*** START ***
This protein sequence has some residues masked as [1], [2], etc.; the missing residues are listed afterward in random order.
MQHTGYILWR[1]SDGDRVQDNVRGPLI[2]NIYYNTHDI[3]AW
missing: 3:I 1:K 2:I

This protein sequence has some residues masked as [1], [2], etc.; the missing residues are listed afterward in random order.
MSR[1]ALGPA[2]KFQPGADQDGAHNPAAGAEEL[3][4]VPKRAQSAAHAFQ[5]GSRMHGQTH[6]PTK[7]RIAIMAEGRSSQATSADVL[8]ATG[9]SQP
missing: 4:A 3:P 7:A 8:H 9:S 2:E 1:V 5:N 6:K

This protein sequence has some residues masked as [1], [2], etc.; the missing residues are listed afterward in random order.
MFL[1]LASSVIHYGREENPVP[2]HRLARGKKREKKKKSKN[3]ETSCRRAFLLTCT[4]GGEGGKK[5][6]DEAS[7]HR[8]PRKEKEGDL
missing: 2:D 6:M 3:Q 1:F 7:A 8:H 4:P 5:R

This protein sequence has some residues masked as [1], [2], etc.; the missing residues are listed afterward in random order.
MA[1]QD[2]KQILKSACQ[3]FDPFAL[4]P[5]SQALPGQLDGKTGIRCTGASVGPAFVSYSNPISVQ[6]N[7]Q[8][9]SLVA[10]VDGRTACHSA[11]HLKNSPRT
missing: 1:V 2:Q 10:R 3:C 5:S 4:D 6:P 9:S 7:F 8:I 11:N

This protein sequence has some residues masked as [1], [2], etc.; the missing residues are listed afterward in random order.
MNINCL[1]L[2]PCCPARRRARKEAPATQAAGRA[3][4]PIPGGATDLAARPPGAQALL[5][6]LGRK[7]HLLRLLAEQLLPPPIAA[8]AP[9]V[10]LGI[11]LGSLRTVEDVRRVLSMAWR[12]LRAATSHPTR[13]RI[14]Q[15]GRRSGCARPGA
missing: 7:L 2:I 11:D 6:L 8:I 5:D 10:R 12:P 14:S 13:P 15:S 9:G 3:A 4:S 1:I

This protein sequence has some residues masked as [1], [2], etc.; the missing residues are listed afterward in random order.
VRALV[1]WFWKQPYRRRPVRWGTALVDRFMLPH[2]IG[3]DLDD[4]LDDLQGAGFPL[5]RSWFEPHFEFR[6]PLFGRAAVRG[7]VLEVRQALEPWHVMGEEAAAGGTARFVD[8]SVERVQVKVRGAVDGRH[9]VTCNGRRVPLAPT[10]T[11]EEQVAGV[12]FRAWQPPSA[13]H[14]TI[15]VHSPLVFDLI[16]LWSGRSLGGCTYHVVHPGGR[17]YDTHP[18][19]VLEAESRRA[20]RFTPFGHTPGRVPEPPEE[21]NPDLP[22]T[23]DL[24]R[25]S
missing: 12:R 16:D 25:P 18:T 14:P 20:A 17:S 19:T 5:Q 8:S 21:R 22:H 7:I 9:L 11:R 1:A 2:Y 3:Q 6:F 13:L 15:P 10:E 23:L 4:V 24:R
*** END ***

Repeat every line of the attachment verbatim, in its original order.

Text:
This protein sequence has some residues masked as [1], [2], etc.; the missing residues are listed afterward in random order.
MQHTGYILWR[1]SDGDRVQDNVRGPLI[2]NIYYNTHDI[3]AW
missing: 3:I 1:K 2:I

This protein sequence has some residues masked as [1], [2], etc.; the missing residues are listed afterward in random order.
MSR[1]ALGPA[2]KFQPGADQDGAHNPAAGAEEL[3][4]VPKRAQSAAHAFQ[5]GSRMHGQTH[6]PTK[7]RIAIMAEGRSSQATSADVL[8]ATG[9]SQP
missing: 4:A 3:P 7:A 8:H 9:S 2:E 1:V 5:N 6:K

This protein sequence has some residues masked as [1], [2], etc.; the missing residues are listed afterward in random order.
MFL[1]LASSVIHYGREENPVP[2]HRLARGKKREKKKKSKN[3]ETSCRRAFLLTCT[4]GGEGGKK[5][6]DEAS[7]HR[8]PRKEKEGDL
missing: 2:D 6:M 3:Q 1:F 7:A 8:H 4:P 5:R

This protein sequence has some residues masked as [1], [2], etc.; the missing residues are listed afterward in random order.
MA[1]QD[2]KQILKSACQ[3]FDPFAL[4]P[5]SQALPGQLDGKTGIRCTGASVGPAFVSYSNPISVQ[6]N[7]Q[8][9]SLVA[10]VDGRTACHSA[11]HLKNSPRT
missing: 1:V 2:Q 10:R 3:C 5:S 4:D 6:P 9:S 7:F 8:I 11:N

This protein sequence has some residues masked as [1], [2], etc.; the missing residues are listed afterward in random order.
MNINCL[1]L[2]PCCPARRRARKEAPATQAAGRA[3][4]PIPGGATDLAARPPGAQALL[5][6]LGRK[7]HLLRLLAEQLLPPPIAA[8]AP[9]V[10]LGI[11]LGSLRTVEDVRRVLSMAWR[12]LRAATSHPTR[13]RI[14]Q[15]GRRSGCARPGA
missing: 7:L 2:I 11:D 6:L 8:I 5:D 10:R 12:P 14:S 13:P 15:S 9:G 3:A 4:S 1:I

This protein sequence has some residues masked as [1], [2], etc.; the missing residues are listed afterward in random order.
VRALV[1]WFWKQPYRRRPVRWGTALVDRFMLPH[2]IG[3]DLDD[4]LDDLQGAGFPL[5]RSWFEPHFEFR[6]PLFGRAAVRG[7]VLEVRQALEPWHVMGEEAAAGGTARFVD[8]SVERVQVKVRGAVDGRH[9]VTCNGRRVPLAPT[10]T[11]EEQVAGV[12]FRAWQPPSA[13]H[14]TI[15]VHSPLVFDLI[16]LWSGRSLGGCTYHVVHPGGR[17]YDTHP[18][19]VLEAESRRA[20]RFTPFGHTPGRVPEPPEE[21]NPDLP[22]T[23]DL[24]R[25]S
missing: 12:R 16:D 25:P 18:T 14:P 20:A 17:S 19:T 5:Q 8:S 21:R 22:H 7:I 9:L 11:R 1:A 2:Y 3:Q 6:F 13:L 15:P 10:E 23:L 4:V 24:R